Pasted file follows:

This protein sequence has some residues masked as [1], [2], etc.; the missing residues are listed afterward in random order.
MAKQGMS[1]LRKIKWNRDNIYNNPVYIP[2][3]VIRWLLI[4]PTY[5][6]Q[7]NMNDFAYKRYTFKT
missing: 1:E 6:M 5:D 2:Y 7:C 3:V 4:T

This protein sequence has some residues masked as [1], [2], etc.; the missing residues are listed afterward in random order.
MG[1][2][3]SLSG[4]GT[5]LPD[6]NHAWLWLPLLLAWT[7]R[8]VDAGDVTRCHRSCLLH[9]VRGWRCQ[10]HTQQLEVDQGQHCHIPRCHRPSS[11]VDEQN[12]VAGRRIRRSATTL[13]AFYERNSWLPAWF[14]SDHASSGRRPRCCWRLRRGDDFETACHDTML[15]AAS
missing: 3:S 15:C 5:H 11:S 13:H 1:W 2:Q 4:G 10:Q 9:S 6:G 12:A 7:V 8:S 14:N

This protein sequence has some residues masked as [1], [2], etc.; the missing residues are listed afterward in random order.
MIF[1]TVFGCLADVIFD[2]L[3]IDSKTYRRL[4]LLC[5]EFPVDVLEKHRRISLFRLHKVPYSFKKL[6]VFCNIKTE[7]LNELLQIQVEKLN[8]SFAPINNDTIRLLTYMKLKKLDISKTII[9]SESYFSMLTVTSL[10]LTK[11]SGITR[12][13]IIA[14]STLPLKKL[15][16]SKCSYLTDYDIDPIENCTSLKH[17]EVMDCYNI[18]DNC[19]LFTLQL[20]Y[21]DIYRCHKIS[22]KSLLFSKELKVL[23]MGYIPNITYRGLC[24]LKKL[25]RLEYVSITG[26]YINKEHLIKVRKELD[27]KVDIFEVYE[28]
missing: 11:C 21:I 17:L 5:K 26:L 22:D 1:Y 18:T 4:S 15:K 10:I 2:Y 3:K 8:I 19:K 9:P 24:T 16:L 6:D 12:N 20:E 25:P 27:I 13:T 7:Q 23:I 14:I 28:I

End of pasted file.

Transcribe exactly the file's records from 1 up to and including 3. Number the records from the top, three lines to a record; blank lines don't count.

This protein sequence has some residues masked as [1], [2], etc.; the missing residues are listed afterward in random order.
MAKQGMS[1]LRKIKWNRDNIYNNPVYIP[2][3]VIRWLLI[4]PTY[5][6]Q[7]NMNDFAYKRYTFKT
missing: 1:E 6:M 5:D 2:Y 7:C 3:V 4:T

This protein sequence has some residues masked as [1], [2], etc.; the missing residues are listed afterward in random order.
MG[1][2][3]SLSG[4]GT[5]LPD[6]NHAWLWLPLLLAWT[7]R[8]VDAGDVTRCHRSCLLH[9]VRGWRCQ[10]HTQQLEVDQGQHCHIPRCHRPSS[11]VDEQN[12]VAGRRIRRSATTL[13]AFYERNSWLPAWF[14]SDHASSGRRPRCCWRLRRGDDFETACHDTML[15]AAS
missing: 3:S 15:C 5:H 11:S 13:H 1:W 2:Q 4:G 10:Q 9:S 6:G 12:A 7:V 8:S 14:N

This protein sequence has some residues masked as [1], [2], etc.; the missing residues are listed afterward in random order.
MIF[1]TVFGCLADVIFD[2]L[3]IDSKTYRRL[4]LLC[5]EFPVDVLEKHRRISLFRLHKVPYSFKKL[6]VFCNIKTE[7]LNELLQIQVEKLN[8]SFAPINNDTIRLLTYMKLKKLDISKTII[9]SESYFSMLTVTSL[10]LTK[11]SGITR[12][13]IIA[14]STLPLKKL[15][16]SKCSYLTDYDIDPIENCTSLKH[17]EVMDCYNI[18]DNC[19]LFTLQL[20]Y[21]DIYRCHKIS[22]KSLLFSKELKVL[23]MGYIPNITYRGLC[24]LKKL[25]RLEYVSITG[26]YINKEHLIKVRKELD[27]KVDIFEVYE[28]
missing: 11:C 21:I 17:L 5:K 26:L 22:D 1:Y 18:T 4:S 15:K 10:I 2:Y 3:K 8:I 19:K 9:P 24:T 16:L 6:D 12:N 20:E 25:P 27:I 13:T 7:Q 23:I 14:I 28:I